A cautionary tale, from Pecker.
"Little Chrissy, don't be frightened now. These are JUST vegetables. They won't hurt you."
Dig the new shirt from the Pink Mince store, all jazzed up with some of the offerings at House Industries' amazing Photo-Lettering site. Pick up one of your own right here, or see if you like some of the others.
Updates to the master playlist of bands I've seen over the years, after catching a bunch at the Dot-to-Dot festival in Bristol this past weekend:
Niki and the Dove
I’m taking the opportunity to re-post this picture and say, again, how much I wanna go back in time and have sex with John Doe.
Joan Crawford Will Kill Your Fucking Ass by Oh The Humanatee
While tidying up a few things in the archives, I came across this post from a little over a decade ago about the first and second First Things First manifestos. These made a huge impact on me at the time, one of those recurring phases when I was extremely aggravated about a lot of the crap that went along with being a graphic designer, and as good manifestos are wont to do, they articulated a lot of pent-up frustrations I had. They've also stayed with me in a very conscious way ever since, whether or not I have always been able to effectively follow their calls to action.
The admonition to consider the impact and the ethics of the work that I do has certainly influenced a lot of my choices since then. Thanks to First Things First, I put more energy in working in the non-profit and arts sectors, teaching, making things for personal reasons instead of commercial ones. (Much to my financial ruin over the years, but I certainly bear plenty of the blame for that.) At the moment, I am working for a profit-oriented company for the first time since I read these manifestos, and I'll admit that some things involved in that give me pause now and again. I still believe, however, that design can be an agent of change, and of improvement. I certainly think that type design can be an incredible tool for these things — improving legibility, literacy, engagement with words. Part of the attraction of working in Indic scripts, for example, is that they so badly need good typefaces to express and promote those languages.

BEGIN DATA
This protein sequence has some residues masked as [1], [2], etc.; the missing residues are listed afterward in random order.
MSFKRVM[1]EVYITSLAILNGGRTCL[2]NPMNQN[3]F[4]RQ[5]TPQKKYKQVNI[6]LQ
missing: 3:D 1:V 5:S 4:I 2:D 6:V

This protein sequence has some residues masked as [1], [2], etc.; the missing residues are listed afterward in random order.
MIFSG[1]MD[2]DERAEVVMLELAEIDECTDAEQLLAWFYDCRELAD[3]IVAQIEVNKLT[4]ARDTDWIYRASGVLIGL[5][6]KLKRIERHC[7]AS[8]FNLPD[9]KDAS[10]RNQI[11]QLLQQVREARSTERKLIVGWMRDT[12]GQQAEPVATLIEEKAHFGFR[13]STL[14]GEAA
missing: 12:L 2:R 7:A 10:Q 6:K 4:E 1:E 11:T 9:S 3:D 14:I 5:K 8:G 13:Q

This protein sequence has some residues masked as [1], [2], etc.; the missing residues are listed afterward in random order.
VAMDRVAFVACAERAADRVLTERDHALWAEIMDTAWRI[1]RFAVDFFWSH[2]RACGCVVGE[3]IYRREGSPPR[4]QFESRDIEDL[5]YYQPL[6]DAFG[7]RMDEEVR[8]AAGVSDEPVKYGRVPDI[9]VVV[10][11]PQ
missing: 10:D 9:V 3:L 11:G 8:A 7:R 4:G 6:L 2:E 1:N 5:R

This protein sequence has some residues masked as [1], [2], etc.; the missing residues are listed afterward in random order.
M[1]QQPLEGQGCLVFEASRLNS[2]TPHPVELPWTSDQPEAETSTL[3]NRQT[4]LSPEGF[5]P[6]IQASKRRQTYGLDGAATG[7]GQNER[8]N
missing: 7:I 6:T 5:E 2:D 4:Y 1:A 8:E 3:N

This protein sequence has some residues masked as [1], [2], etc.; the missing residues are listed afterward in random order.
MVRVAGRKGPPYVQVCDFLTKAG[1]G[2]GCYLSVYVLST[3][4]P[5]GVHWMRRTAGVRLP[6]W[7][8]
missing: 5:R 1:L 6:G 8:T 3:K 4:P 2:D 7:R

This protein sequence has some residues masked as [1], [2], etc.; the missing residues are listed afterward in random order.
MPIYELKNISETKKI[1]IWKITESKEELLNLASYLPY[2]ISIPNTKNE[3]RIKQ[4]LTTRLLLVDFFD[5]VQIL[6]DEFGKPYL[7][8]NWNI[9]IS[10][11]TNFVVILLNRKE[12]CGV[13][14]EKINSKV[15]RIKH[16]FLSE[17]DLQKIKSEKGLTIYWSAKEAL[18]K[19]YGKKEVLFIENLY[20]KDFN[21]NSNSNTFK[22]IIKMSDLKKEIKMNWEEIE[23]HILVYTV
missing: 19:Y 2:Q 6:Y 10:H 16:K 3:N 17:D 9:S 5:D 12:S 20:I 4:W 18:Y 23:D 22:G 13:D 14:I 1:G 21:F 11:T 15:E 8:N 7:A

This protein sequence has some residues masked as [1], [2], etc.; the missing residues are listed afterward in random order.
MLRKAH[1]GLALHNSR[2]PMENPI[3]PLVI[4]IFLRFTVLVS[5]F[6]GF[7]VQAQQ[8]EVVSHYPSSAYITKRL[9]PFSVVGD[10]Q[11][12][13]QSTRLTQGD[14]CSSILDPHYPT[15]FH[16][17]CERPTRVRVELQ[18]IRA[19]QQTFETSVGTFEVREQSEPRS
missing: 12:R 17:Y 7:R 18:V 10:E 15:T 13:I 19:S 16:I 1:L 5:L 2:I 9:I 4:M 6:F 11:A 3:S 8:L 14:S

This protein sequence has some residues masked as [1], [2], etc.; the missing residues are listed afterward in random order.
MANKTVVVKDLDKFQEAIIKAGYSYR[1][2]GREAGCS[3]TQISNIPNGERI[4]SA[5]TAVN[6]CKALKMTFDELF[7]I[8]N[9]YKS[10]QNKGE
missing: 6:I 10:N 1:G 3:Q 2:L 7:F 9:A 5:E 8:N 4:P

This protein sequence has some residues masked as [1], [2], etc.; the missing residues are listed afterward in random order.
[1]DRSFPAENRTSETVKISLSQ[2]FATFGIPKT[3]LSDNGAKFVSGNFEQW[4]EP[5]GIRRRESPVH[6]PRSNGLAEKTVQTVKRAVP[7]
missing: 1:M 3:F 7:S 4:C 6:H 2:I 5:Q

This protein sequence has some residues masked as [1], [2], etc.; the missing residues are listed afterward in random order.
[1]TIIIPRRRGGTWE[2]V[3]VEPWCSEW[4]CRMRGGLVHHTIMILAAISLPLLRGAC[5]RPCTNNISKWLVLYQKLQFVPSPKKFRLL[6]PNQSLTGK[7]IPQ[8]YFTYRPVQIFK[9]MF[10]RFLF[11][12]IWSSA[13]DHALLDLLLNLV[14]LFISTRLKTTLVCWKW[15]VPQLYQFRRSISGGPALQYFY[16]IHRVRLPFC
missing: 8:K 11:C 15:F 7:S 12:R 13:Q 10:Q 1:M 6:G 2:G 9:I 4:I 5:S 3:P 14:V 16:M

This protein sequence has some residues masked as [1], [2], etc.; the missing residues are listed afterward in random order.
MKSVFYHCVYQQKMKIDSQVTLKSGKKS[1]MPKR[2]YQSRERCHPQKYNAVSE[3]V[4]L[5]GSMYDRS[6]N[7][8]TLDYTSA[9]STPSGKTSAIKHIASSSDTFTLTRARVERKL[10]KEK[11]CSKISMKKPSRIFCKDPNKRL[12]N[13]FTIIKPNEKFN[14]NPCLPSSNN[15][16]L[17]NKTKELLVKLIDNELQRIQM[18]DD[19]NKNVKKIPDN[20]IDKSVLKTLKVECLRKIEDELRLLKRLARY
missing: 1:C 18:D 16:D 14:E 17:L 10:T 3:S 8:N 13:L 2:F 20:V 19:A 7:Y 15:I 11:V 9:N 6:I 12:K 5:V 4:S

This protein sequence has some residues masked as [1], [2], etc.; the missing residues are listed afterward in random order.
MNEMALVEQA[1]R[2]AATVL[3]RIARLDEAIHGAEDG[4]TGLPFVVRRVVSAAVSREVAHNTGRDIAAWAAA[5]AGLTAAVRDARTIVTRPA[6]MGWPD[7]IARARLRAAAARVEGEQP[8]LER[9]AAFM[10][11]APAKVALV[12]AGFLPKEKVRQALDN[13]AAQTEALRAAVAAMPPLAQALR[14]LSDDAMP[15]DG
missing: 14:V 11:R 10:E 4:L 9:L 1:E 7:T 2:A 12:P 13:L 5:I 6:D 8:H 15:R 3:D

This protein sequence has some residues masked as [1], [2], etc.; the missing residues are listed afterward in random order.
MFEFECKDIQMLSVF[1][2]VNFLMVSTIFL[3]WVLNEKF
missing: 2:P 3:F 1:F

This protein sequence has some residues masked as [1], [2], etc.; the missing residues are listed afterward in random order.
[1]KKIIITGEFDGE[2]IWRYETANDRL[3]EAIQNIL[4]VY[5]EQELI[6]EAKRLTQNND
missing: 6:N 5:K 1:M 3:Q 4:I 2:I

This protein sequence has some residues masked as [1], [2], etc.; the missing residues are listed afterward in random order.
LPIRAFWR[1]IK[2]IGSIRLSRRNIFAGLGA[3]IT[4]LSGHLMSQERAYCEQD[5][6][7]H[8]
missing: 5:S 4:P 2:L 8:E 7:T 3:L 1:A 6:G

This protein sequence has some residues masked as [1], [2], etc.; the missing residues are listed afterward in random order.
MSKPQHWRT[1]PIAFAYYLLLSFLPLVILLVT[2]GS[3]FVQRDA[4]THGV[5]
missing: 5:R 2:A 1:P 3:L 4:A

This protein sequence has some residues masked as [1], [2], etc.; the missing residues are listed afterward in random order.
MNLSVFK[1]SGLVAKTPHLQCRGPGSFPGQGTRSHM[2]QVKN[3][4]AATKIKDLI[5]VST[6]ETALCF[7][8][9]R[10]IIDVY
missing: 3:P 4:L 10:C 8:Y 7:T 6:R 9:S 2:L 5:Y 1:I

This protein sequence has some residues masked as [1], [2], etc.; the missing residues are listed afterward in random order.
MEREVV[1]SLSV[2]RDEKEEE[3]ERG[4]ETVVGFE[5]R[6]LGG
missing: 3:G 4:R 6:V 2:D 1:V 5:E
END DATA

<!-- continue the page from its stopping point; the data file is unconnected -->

The other thing that strikes me is that in the decade since I read these manifestos, I have met and become a colleague to many of the people behind them, and have been encouraged by their examples — and often the things they've actually said to me — to keep the faith and keep trying to use my talents to make things better if I can, to try and improve my profession at the very least, and hopefully make things better in the world at large now and again if possible.
While I'm at it, here's a listicle that ran this past Friday:
Hay Festival 2011: John Waters on 10 things every role model needs
Words of wisdom from film director John Waters at the Hay Festival
1. History. You can’t have a one-night-stand role model. No one can become a role model in 24 hours. It helps a lot if you knew them when you were young, so they sort of grow or fester with you, like Johnny Mathis was for me.
2. Be extreme: all my role models have to be. They have to be braver than I’ve ever been. Even to survive success is hard, no matter if it’s widespread success like Johnny Mathis had, or Bobby Boris Pickett, who his whole life just had to sing one song [The Monster Mash]. Today too many people are trying hard to be extreme. For the people I admire it was natural, and they turned it into art.
3. Style You can have bad style, but you have to have some style. That’s why I wrote about Rei Kawakubo, who reinvented fashion to be damaged and to be everything you hoped it was not when you bought an outfit. And she quadrupled the price. That’s a magic trick.